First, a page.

September 12, 2013 Updated: September 12, 2013 at 3:35 pm
For the 26 second graders in Maria Woytko-Morris' class, math time last Friday was like talking to cartoon characters.
"The kids were just riveted, following along, participating and excited to have such special visitors," Woytko-Morris said.
The Manitou Springs Elementary School students got to meet The Digits, not in person but via Skype, a free Internet platform that makes live, interactive video sessions possible.
According to creator Scotty Iseri, The Digits is "the greatest unknown rock band in the galaxy, fighting an evil record label that's using music to turn people stupid. They rock the smarts back into brainwashed people."
Woytko-Morris' class was one of nine across the nation - joining students in Oregon, Rhode Island, Mississippi, Iowa and other states - to link to the Skype chat from The Digits' headquarters in Portland, Ore.
"I had my computer set up to run through my TV, and they called us over Skype. It was the first time I'd ever done Skype, and it was great," Woytko-Morris said.
Students got to interact with The Digits to solve math problems, sing a song about fractions and ask questions. The class also received a CD of math songs, two autographed posters and stickers that Woytko-Morris seemingly grabbed from cyberspace and handed out to students.
The session lasted about 15 minutes, and at the end, students took The Digits pledge that sends the message "Math rocks," and "It's OK to be smart."
"Students were so enthralled," Woytko-Morris said. "This is such a global world now that kids need experience with different types of technology. It's really opening up the world for them."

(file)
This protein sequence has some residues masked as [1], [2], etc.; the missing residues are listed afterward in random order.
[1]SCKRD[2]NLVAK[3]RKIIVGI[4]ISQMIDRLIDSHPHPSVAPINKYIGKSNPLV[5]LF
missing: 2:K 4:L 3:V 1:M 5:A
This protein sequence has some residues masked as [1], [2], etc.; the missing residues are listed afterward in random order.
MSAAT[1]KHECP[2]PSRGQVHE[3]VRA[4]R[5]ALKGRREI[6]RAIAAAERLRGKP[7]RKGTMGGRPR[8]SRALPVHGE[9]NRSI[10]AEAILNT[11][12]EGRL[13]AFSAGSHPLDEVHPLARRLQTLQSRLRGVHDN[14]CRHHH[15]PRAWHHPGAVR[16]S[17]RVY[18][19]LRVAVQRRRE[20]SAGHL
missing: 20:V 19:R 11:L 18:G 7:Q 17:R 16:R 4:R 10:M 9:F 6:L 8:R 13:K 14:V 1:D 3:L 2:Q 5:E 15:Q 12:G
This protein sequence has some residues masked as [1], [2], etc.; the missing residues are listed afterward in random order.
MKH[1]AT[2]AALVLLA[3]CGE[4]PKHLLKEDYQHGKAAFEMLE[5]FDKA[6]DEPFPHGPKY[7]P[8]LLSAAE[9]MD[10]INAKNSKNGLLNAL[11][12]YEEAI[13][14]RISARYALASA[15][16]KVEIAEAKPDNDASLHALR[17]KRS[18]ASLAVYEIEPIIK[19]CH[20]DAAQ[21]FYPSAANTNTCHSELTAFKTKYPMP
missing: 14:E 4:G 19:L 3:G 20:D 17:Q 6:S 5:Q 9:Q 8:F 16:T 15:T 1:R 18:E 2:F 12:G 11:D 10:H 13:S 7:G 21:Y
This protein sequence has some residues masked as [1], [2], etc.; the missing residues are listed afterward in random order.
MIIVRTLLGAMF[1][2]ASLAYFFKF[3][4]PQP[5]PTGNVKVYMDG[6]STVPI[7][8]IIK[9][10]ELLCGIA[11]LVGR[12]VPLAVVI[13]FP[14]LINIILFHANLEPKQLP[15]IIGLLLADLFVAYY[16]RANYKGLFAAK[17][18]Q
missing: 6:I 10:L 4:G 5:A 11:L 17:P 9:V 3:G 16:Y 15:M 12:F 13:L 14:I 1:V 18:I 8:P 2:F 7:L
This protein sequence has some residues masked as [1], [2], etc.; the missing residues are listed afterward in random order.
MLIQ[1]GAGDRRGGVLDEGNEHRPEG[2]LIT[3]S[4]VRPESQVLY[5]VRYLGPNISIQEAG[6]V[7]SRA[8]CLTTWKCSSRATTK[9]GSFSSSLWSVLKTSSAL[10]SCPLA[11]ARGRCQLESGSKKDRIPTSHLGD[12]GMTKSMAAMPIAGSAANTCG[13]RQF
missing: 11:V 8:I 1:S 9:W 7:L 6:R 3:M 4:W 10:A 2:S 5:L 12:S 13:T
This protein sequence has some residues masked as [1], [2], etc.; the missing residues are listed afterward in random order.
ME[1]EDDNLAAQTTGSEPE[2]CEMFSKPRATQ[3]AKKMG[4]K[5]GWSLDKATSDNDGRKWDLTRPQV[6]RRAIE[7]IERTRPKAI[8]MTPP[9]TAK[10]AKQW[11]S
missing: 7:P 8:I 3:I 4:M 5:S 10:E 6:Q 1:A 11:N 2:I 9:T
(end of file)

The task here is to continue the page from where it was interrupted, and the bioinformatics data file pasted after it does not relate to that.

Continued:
Iseri describes the educational tool as "Sesame Street for the 21st century."
The Digits emphasizes problem-solving not through memorization but through the live, high-energy interchange via computer. Last week was the release of The Digits' first math album and launch of a digital music tour, Iseri said.
While The Digits isn't a television show like Sesame Street show, there are YouTube videos and a mobile application.
"Our philosophy is to make educational media across all the platforms, where kids are already spending their time," Iseri said. "If we can get kids excited about learning and education and make it fun, that's our goal. And it's helpful to be put in front of a live audience, especially kids - they don't take any guff."
Twelve additional math videos from The Digits are in the works, as are videos about science and technology.
The Digits is the first narrative offering from Skype. Woytko-Morris stumbled across the opportunity over the summer break while searching for ways to incorporate technology into classrooms. She plans to use Skype more - she's setting up a live shark feeding from Florida.
"How cool is it to be able to bring a live shark feeding into our classroom? It's amazing," she said. "There are so many lessons out there - guest speakers, authors, activities," she said. "Somebody in Spain practicing English with their second-grade class wants a second grade class here to talk to. There's a global read-aloud, where classrooms around the world read the same book at the same time. It's a way we can all connect."